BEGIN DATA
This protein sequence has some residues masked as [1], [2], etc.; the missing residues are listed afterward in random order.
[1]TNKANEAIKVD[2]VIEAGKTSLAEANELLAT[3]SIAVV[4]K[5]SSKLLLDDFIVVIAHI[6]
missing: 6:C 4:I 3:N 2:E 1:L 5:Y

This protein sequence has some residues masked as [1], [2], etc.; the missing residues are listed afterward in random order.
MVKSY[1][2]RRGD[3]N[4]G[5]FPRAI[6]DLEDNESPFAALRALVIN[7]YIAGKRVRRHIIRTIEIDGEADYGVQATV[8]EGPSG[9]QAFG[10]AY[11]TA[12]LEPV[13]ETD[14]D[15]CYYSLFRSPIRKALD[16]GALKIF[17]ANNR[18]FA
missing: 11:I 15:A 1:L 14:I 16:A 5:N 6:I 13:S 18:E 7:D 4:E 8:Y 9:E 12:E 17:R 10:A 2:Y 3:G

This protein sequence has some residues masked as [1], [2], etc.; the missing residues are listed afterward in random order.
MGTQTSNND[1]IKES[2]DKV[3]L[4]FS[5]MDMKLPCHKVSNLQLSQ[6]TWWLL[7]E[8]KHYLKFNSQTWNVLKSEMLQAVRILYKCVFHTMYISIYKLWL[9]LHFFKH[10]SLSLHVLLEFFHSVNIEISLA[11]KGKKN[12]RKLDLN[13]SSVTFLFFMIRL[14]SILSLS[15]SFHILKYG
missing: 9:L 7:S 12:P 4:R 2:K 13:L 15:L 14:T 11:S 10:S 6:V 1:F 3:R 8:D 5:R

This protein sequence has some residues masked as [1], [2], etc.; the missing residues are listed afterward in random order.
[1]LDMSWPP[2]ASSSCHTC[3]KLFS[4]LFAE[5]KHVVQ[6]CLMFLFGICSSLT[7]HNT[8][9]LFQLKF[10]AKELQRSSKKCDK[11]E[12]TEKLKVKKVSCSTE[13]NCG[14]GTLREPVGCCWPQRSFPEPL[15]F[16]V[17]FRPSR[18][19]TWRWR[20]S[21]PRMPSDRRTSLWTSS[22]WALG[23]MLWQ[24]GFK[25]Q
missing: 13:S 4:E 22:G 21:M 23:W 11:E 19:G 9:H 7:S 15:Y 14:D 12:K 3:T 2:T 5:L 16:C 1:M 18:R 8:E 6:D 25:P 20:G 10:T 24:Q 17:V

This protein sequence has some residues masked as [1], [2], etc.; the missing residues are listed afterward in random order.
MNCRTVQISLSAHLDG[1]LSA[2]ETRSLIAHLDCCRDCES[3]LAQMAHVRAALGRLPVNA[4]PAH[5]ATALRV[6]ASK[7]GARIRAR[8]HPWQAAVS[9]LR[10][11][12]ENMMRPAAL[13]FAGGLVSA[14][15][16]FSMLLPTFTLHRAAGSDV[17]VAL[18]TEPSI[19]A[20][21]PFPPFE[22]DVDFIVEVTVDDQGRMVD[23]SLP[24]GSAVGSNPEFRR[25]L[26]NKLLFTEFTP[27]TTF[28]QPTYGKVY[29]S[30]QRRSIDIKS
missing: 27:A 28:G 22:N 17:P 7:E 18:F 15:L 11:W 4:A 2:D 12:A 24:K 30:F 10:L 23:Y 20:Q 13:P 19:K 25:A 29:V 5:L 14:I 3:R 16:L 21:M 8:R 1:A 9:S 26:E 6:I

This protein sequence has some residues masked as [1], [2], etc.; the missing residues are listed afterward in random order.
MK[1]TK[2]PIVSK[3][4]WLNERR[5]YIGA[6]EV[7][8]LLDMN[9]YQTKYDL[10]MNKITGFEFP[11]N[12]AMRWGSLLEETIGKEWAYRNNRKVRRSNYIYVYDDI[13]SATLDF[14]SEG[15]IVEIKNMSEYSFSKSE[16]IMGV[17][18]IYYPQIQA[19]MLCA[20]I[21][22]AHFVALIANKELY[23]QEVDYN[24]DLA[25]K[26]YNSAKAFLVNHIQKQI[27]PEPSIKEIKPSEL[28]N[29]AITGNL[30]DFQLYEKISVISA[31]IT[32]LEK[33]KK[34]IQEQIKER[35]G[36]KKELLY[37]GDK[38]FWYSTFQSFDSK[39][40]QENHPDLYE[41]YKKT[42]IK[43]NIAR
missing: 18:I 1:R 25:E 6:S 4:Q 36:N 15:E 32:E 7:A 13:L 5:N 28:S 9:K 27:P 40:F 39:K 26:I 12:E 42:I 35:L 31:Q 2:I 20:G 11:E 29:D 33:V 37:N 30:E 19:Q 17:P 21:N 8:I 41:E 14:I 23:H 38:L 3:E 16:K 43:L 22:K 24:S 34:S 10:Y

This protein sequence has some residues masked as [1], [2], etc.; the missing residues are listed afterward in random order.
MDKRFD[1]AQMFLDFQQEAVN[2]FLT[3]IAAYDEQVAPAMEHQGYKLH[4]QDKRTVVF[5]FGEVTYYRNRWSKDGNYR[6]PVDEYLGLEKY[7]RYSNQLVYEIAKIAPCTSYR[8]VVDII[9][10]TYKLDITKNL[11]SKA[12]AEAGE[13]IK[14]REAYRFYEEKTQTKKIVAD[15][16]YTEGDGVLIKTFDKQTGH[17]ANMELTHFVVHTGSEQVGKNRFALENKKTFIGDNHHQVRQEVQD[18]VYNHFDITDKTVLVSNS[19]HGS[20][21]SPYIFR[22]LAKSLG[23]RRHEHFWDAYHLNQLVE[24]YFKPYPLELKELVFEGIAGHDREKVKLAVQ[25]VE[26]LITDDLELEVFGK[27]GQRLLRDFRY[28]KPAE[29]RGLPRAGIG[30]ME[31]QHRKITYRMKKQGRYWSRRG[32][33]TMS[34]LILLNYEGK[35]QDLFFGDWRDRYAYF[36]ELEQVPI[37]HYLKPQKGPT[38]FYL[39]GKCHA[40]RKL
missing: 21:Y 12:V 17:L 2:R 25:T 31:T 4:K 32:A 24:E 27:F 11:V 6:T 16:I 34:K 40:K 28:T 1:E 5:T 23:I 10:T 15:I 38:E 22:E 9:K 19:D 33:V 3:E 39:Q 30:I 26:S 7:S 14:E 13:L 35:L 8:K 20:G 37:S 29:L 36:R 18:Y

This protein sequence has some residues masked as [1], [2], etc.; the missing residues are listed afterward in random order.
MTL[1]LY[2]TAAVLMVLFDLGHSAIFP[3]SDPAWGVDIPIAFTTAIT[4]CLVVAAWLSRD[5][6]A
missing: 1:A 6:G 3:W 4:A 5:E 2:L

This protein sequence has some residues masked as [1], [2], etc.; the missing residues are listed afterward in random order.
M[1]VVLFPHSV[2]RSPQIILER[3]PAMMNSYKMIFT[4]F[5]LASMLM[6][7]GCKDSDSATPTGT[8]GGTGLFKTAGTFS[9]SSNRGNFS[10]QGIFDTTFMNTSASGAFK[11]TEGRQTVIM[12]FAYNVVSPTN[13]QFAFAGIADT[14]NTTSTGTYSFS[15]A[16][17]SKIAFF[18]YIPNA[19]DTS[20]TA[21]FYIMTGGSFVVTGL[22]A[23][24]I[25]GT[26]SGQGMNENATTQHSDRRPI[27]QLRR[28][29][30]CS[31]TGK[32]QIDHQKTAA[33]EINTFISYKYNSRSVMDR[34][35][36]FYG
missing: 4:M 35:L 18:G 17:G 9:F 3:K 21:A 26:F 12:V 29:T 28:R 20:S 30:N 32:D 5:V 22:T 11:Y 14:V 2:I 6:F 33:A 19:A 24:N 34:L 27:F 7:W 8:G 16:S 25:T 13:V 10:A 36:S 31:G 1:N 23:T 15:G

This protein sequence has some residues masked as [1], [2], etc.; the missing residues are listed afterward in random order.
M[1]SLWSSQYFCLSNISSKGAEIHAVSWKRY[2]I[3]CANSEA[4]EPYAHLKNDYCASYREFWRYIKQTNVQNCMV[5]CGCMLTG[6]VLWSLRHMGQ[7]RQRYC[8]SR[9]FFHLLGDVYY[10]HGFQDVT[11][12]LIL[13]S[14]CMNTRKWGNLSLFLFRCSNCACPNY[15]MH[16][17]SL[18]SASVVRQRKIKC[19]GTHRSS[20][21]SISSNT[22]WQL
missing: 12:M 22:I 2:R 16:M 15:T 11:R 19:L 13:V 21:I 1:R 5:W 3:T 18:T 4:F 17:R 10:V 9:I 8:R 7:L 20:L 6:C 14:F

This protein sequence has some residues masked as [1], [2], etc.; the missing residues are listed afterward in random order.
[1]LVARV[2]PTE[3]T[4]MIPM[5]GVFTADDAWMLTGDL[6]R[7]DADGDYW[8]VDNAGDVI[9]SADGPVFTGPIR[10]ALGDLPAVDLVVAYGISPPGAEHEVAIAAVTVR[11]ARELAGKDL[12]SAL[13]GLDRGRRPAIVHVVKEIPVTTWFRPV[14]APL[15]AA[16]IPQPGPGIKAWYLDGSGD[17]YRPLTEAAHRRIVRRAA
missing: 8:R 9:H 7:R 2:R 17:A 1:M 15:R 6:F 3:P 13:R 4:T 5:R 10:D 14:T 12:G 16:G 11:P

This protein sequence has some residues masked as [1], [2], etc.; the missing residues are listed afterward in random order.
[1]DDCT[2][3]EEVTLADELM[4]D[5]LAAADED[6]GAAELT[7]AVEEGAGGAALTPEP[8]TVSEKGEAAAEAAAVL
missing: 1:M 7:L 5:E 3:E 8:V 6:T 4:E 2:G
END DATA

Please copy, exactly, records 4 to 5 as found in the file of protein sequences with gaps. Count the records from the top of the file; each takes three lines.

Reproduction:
This protein sequence has some residues masked as [1], [2], etc.; the missing residues are listed afterward in random order.
[1]LDMSWPP[2]ASSSCHTC[3]KLFS[4]LFAE[5]KHVVQ[6]CLMFLFGICSSLT[7]HNT[8][9]LFQLKF[10]AKELQRSSKKCDK[11]E[12]TEKLKVKKVSCSTE[13]NCG[14]GTLREPVGCCWPQRSFPEPL[15]F[16]V[17]FRPSR[18][19]TWRWR[20]S[21]PRMPSDRRTSLWTSS[22]WALG[23]MLWQ[24]GFK[25]Q
missing: 13:S 4:E 22:G 21:M 23:W 11:E 19:G 9:H 7:S 15:Y 14:D 12:K 3:T 2:T 5:L 16:C 1:M 18:R 8:E 6:D 25:P 20:G 10:T 24:Q 17:V

This protein sequence has some residues masked as [1], [2], etc.; the missing residues are listed afterward in random order.
MNCRTVQISLSAHLDG[1]LSA[2]ETRSLIAHLDCCRDCES[3]LAQMAHVRAALGRLPVNA[4]PAH[5]ATALRV[6]ASK[7]GARIRAR[8]HPWQAAVS[9]LR[10][11][12]ENMMRPAAL[13]FAGGLVSA[14][15][16]FSMLLPTFTLHRAAGSDV[17]VAL[18]TEPSI[19]A[20][21]PFPPFE[22]DVDFIVEVTVDDQGRMVD[23]SLP[24]GSAVGSNPEFRR[25]L[26]NKLLFTEFTP[27]TTF[28]QPTYGKVY[29]S[30]QRRSIDIKS
missing: 27:A 28:G 22:N 17:P 7:E 18:F 15:L 11:W 4:A 2:D 12:A 24:K 30:F 10:L 23:Y 20:Q 13:P 19:K 25:A 29:V 5:L 14:I 3:R 16:L 21:M 8:R 1:A 9:S 26:E 6:I